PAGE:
The Circus Age

Culture and Society under the American Big Top

By Janet M. Davis

358 pp., 6.125 x 9.25, 8 color plates., 36 halftones, notes, bibl., index

  • Paperback ISBN: 978-0-8078-5399-3
    Published: September 2002
  • E-book EPUB ISBN: 978-0-8078-6149-3
    Published: October 2003
  • E-book PDF ISBN: 979-8-8908-7274-6
    Published: October 2003

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Awards & distinctions

A 2003 Choice Outstanding Academic Title

2004 Robert W. Hamilton Book Award

A century ago, daily life ground to a halt when the circus rolled into town. Across America, banks closed, schools canceled classes, farmers left their fields, and factories shut down so that everyone could go to the show. In this entertaining and provocative book, Janet Davis links the flowering of the early-twentieth-century American railroad circus to such broader historical developments as the rise of big business, the breakdown of separate spheres for men and women, and the genesis of the United States' overseas empire. In the process, she casts the circus as a powerful force in consolidating the nation's identity as a modern industrial society and world power.

Davis explores the multiple "shows" that took place under the big top, from scripted performances to exhibitions of laborers assembling and tearing down tents to impromptu spectacles of audiences brawling, acrobats falling, and animals rampaging. Turning Victorian notions of gender, race, and nationhood topsy-turvy, the circus brought its vision of a rapidly changing world to spectators--rural as well as urban--across the nation. Even today, Davis contends, the influence of the circus continues to resonate in popular representations of gender, race, and the wider world.

About the Author

Janet M. Davis is associate professor of American studies and history at the University of Texas at Austin.
For more information about Janet M. Davis, visit the Author Page.


"A fascinating book."--New York Times

"[A] fascinating, provocative history of a democratic form of public entertainment. . . . Compulsively readable. By meticulously scrutinizing individual circus acts and exhibits . . . [Davis] shows how circuses provided a vibrant, visceral forum for the era's cultural changes. . . . Smart and impressively researched, this is an important contribution to the literature of popular culture and U.S. cultural history."--Publishers Weekly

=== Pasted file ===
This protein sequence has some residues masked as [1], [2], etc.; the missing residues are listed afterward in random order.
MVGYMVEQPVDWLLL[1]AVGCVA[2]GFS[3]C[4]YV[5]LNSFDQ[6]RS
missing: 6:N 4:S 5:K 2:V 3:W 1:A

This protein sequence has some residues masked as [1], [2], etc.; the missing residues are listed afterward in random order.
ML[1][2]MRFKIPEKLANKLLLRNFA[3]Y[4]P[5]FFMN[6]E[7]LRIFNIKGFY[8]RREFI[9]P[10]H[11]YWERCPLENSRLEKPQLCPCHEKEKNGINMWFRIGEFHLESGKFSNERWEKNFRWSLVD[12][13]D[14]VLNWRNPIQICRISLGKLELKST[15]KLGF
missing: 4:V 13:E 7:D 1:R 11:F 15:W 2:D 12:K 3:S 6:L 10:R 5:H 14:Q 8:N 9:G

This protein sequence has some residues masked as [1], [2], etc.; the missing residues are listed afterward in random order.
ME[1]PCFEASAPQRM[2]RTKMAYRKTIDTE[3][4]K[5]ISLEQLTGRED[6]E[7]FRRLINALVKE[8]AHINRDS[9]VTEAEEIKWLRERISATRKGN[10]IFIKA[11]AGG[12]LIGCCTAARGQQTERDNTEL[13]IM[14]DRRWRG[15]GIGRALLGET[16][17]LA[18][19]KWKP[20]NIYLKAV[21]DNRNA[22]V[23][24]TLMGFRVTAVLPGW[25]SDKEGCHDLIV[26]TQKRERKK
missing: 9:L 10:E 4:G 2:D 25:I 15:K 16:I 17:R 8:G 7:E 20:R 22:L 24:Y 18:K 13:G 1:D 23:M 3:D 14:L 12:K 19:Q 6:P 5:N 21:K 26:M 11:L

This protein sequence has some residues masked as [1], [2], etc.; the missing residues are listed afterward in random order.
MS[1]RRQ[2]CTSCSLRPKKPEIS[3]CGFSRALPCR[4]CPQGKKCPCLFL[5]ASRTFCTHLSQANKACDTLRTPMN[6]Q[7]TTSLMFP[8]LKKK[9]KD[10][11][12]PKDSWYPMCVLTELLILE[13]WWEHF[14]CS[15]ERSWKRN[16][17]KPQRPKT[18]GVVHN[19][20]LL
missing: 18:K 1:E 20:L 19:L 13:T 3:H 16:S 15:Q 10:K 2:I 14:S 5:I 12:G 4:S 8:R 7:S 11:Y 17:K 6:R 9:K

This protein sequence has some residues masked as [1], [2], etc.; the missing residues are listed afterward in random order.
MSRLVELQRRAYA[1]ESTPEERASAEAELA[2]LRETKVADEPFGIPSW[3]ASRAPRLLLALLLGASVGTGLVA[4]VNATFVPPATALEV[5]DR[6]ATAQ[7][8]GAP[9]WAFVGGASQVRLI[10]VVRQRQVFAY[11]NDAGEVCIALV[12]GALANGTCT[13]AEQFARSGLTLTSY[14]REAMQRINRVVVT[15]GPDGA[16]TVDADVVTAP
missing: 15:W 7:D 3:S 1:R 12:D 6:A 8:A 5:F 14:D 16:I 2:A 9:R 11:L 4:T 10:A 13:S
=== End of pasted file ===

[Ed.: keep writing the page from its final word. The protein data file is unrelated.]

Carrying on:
"A thoughtful commentary on a society caught between the stability of Victorian traditions and the arrival of an internationally involved and technologically modern America. Davis aptly conveys the circus's peculiar embodiment of, on the one hand, the conventional and moral and, on the other, the provocative and sensuous."--Times Literary Supplement

"An important and highly readable examination of the relationship between circus and US society at the beginning of the 20th century. . . . Davis did prodigious research and . . . places circus performance in historic and social context. . . . Strongly recommended for readers at all levels."--Choice

"Ground-breaking. . . . An ambitious work, important and well researched."--American Historical Review

"Davis shows with vivid examples and full contextualization the importance of the multi-ringed traveling American circus in both shaping and representing, in often amazing and sometimes subtle ways, American constructions of race, class, and gender."--Journal of American History

Multimedia & Links

Visit the author's department webpage for more information and a C.V.

Listen: Davis talks to BBC World Service program The Why Factor (4/20/2015, running time 17:30)

Listen: Davis joins WNYC's The Leonard Lopate Show for the conversation "From Sideshow to the Big Top: The History of the Circus." (3/13/2015, running time 31:45)

Read: Davis's NY Times op-ed in response to Ringling Brothers retiring the elephants from their circus: "A Bittersweet Bow for the Elephant." (3/7/2015)